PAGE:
HOPES that a former music venue could reopen with live entertainment could be dashed if the council continues to delay processing a planning application, its owners have claimed.

Turkish supermarket chain TFC bought the Standard Music Venue in Blackhorse Road, Walthamstow, last year and it has been closed since December 2011.

The firm said it intended to use the building for a new shop but in January council leader Cllr Chris Robbins reportedly claimed he was in negotiations with TFC to retain part of the building as a music venue.

But now TFC says such a scheme might not happen due to delays in the council's handling of its planning application.

Turkan Ucar, from the family which owns the chain, said TFC was willing to consider some provision of live music at the site alongside a new shop but had been left frustrated by a lack of progress.

She said TFC submitted a pre-planning application over six months ago.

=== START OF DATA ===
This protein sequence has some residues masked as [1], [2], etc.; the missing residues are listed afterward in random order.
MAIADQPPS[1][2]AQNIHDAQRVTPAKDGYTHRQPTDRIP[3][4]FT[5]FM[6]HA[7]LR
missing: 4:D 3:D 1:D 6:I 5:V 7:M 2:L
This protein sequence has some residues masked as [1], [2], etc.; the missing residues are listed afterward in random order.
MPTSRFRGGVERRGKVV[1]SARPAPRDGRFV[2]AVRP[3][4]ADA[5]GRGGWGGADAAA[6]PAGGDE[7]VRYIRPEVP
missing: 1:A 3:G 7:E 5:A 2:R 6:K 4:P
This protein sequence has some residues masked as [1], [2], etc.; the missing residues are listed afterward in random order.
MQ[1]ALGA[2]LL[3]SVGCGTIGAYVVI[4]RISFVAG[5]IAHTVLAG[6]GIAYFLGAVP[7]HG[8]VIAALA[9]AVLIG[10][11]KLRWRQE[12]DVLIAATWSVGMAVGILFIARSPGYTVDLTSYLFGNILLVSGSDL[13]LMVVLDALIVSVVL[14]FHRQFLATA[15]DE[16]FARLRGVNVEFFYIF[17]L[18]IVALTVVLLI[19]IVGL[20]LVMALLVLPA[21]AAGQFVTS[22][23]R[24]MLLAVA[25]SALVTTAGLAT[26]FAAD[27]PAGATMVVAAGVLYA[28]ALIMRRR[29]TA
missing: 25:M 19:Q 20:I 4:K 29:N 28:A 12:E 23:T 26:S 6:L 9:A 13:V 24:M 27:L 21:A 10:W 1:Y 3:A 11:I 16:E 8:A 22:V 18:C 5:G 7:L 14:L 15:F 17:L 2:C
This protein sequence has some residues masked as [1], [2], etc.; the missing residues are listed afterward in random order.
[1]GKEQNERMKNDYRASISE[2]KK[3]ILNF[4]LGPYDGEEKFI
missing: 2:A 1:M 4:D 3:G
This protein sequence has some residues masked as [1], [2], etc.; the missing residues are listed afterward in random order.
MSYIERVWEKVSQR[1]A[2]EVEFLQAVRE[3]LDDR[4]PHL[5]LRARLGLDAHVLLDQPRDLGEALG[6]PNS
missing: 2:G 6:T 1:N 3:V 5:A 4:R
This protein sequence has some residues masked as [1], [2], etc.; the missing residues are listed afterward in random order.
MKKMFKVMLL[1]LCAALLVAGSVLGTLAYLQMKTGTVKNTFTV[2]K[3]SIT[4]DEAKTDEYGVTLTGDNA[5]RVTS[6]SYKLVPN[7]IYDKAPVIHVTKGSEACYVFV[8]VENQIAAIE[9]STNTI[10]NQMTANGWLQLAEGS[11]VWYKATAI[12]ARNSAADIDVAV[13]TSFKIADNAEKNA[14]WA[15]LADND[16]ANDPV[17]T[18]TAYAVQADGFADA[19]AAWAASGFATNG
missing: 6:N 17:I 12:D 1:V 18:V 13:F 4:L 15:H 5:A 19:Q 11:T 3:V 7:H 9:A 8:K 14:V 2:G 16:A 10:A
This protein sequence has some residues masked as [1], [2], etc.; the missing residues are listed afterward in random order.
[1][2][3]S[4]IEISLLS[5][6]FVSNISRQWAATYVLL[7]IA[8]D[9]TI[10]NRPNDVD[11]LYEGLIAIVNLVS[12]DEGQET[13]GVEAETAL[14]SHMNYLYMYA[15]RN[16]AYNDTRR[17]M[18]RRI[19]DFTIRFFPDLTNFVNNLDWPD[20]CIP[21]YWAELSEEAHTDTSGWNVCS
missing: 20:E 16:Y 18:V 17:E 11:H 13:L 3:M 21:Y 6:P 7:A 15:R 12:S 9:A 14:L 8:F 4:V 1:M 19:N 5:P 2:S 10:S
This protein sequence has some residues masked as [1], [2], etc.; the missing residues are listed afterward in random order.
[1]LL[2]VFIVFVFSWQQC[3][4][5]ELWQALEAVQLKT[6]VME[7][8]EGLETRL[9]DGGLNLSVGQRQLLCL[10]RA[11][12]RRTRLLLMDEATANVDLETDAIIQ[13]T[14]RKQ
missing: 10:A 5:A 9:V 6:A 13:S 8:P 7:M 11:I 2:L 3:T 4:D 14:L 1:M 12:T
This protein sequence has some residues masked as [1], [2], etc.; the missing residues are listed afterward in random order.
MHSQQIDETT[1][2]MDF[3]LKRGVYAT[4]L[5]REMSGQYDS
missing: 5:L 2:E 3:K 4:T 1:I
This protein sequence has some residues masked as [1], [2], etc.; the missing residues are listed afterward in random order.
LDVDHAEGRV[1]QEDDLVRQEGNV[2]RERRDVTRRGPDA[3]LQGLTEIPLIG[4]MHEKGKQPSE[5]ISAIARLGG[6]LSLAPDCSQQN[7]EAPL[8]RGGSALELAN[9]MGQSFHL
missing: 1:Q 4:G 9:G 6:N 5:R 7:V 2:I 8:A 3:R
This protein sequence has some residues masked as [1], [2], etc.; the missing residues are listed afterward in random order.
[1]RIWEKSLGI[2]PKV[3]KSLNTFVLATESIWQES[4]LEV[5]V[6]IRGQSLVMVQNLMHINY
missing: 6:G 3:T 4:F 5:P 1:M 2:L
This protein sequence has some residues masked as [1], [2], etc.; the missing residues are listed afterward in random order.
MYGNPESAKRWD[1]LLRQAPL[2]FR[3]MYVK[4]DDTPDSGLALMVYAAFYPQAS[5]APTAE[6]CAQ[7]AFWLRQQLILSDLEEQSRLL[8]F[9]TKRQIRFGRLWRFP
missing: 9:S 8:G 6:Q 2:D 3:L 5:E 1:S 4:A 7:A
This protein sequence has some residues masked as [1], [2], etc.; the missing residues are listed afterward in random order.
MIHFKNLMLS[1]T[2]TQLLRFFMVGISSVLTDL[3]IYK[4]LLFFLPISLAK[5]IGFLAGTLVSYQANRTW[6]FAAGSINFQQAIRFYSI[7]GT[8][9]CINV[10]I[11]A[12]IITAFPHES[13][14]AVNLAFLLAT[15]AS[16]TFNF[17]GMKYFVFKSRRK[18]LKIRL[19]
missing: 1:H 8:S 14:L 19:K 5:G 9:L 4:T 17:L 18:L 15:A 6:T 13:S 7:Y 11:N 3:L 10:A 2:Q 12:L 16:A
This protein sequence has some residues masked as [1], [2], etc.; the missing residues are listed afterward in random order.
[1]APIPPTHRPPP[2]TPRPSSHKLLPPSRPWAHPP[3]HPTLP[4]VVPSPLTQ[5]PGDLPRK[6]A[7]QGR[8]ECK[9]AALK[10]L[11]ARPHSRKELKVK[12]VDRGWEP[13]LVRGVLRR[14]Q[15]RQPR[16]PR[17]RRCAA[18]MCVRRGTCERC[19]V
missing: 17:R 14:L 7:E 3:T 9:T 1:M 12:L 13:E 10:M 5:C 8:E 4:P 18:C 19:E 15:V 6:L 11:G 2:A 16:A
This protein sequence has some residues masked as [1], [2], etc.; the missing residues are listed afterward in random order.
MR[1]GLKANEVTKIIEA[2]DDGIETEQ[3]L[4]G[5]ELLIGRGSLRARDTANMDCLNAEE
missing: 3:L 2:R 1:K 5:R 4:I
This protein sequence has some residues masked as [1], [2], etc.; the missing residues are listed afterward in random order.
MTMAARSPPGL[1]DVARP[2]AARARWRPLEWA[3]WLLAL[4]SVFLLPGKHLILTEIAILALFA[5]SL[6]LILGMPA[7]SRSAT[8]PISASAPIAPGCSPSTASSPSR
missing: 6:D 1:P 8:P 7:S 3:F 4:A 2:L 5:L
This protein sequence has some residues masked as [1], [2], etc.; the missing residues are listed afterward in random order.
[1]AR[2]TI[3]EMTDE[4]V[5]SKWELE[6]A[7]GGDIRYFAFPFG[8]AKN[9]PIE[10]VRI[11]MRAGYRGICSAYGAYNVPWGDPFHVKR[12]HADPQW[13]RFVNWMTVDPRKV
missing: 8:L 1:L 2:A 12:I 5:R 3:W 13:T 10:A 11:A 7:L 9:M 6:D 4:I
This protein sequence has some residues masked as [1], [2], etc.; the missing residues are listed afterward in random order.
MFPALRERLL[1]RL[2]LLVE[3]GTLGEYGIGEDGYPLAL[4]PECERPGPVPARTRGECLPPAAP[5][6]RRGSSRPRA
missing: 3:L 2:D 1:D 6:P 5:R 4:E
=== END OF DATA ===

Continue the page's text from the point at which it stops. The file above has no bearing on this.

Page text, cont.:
She said: "We need to do something with the building as soon as possible. We've had it for over a year and are paying the mortgage on it.

"We have taken the community comments into consideration and we have left that particular [section of the] site as a music venue.

"We've done our bit...But if the council takes too long then we'll have to do something with the site. We have to think about the costs to us."

According to the council's website it received an application from TFC in August and registered it in September. However the date for when a decision will be made has been left blank.

TFC applied for permission to change the legal status of the site from a pub to a retail unit and wrote on its Facebook page that the shop could open in summer 2013.

Ms Ucar added: “At the moment we're just waiting for the council. We haven't heard anything. They said we would hear from them within two months but nothing”.

Residents' association The Blackhorse Action Group (BAG) said in January it had obtained a leaked memo from Cllr Robbins about the site.

Cllr Robbins reportedly told TFC  “that we [the council] would expect the pub to be physically retained and that it should continue to be a venue providing local entertainment.

"I am pleased to tell you that there initial response was very positive and that we are now in discussions with this company with a view to restoring the building and its function."

The Standard, which included an adjacent pub called the The Tryst, hosted live music and comedy gigs for more than 25 years.

The Guardian is awaiting a comment from the council.